In September 2018, Hill was a guest speaker at a conference sponsored by the U.S. Campaign for Palestinian Rights, a leading advocate of the BDS movement. In the course of his remarks, Hill counseled his audience to avoid adopting "a civil rights tradition which romanticizes nonviolence.... [But] how can you romanticize nonviolence when you have a state [Israel] that is at all moments waging war against you, against your bodies, poisoning your water, limiting your access to water, locking up your children, killing you?" At another point, Hill lamented that "we have allowed this nonviolent thing to become so normative that we're undermining our own ability to resist in real robust ways."
To be fair, we should recognize that Hill does not restrict his hatred solely to Israel and its people. Indeed, he detests America every bit as much as he loathes the Jewish state, mainly because he views the U.S. as little more than a racist snake pit. Hill was incensed, for instance, by the August 2014 incident where Darren Wilson, a white police officer in Ferguson, Missouri, infamously shot and killed an 18-year-old black male named Michael Brown in an altercation that occurred just minutes after Brown had robbed a local convenience store. Brown's death set off a massive wave of protests and riots in Ferguson, and eventually grew into a national movement denouncing an alleged epidemic of police brutality against African Americans. Hill used his Twitter account to state: "A Black man in America is killed every 28 hours by police or vigilantes. THAT, not rioting, is domestic terrorism…" Michael Brown, added Hill, was "yet another teenager executed for being young, black, and outside."
Wherever police officers are being smeared as trigger-happy, racist killers, Marc Lamont Hill is never far away. On April 27, 2015—while the city of Baltimore was being overrun by riots in the aftermath of unsubstantiated allegations that white police had brutalized and killed a local black criminal named Freddie Gray—Hill defended the rioters, claiming that their "rebellion" was an understandable reaction to many years of abuse and oppression. Note, moreover, how his words foreshadow his later remarks regarding the inadequacies of nonviolence:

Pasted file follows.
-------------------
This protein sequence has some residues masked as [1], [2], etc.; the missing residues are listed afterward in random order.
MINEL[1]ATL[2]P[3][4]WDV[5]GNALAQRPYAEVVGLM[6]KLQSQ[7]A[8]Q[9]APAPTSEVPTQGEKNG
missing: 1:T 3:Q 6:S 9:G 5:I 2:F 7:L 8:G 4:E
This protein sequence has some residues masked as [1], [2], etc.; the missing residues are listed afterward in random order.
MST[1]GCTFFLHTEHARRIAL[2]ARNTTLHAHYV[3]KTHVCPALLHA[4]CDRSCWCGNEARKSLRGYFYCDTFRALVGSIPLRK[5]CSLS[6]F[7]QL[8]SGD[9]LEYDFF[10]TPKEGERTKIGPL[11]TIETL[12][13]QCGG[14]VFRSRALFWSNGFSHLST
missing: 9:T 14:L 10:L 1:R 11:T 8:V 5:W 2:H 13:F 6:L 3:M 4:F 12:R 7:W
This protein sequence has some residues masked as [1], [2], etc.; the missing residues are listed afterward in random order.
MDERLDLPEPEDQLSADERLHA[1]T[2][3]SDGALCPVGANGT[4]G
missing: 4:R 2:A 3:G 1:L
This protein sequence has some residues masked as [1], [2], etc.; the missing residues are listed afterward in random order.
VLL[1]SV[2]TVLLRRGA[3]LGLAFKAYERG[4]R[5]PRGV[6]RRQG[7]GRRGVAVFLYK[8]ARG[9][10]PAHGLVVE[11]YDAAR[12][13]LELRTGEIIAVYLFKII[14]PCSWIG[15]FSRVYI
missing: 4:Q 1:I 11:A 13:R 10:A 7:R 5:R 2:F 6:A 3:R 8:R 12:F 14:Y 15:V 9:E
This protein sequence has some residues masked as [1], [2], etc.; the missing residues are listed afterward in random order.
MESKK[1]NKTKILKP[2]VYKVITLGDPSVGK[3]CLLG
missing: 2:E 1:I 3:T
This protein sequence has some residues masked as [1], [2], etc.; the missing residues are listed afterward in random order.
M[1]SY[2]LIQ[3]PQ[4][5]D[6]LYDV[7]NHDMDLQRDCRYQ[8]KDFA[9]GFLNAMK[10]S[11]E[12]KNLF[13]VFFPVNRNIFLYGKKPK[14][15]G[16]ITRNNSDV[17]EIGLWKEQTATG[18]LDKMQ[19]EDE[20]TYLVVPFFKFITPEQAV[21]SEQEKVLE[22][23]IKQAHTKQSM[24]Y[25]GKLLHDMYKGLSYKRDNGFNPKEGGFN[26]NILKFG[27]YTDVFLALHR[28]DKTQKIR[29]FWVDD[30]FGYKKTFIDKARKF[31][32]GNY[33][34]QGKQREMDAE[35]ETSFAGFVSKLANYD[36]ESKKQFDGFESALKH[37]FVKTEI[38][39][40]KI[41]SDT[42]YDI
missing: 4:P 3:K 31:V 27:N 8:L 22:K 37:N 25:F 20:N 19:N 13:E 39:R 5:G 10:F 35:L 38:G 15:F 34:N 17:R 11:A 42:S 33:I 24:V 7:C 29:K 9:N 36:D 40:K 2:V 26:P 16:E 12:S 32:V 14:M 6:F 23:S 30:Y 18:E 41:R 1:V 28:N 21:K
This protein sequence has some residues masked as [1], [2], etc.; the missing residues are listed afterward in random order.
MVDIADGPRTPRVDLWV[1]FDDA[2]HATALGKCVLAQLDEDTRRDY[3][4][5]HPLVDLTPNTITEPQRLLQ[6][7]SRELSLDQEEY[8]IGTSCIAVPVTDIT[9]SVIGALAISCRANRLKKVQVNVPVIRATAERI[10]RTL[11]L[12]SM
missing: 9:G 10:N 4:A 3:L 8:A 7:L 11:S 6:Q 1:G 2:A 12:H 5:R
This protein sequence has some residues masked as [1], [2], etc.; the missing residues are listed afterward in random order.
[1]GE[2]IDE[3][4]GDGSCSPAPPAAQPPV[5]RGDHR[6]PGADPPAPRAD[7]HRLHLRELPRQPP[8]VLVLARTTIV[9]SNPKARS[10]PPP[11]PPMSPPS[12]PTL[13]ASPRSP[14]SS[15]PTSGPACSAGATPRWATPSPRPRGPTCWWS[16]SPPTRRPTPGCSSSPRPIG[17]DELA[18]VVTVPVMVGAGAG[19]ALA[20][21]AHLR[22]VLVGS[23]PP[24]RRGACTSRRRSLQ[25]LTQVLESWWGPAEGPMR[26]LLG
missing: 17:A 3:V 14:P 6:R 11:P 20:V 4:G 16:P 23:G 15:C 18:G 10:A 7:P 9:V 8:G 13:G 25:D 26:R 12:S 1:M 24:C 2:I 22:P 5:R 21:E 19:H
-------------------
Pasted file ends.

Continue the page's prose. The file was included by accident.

Hill strongly supports the "Ferguson to Palestine" movement which tries to draw parallels between: (a) purported Israeli transgressions, and (b) the alleged police racism that resulted in the fatal shooting of people like the aforementioned Michael Brown. In short, the movement depicts both black Americans and Palestinian Arabs as victims of racist oppression.
No, there shouldn't be calm tonight. Black people are dying in the streets. They've been dying in the streets for months, years, decades, centuries.… [W]e have to … be careful not to get more upset about the destruction of property than the destruction of black bodies … We also have to be very careful about the language we use to talk about this. I'm not calling these people rioters. I'm calling these 'uprisings' and I think it's an important distinction to make. This is not a riot.... We can't ignore the fact that the city is burning, but we need to be talking about why it's burning and not romanticize peace and not romanticize marching as the only way to function.... [W]e do have to understand that resistance looks different ways to different people and part of what it means to say black lives matter, is to assert our right to have rage—righteous rage, righteous indignation in the face of state violence and extrajudicial killing.... The city is burning because the police killed Freddie Gray and that's a distinction we have to make.... [W]e can't pathologize people who, after decades and centuries of police terrorism, have decided to respond in this way ...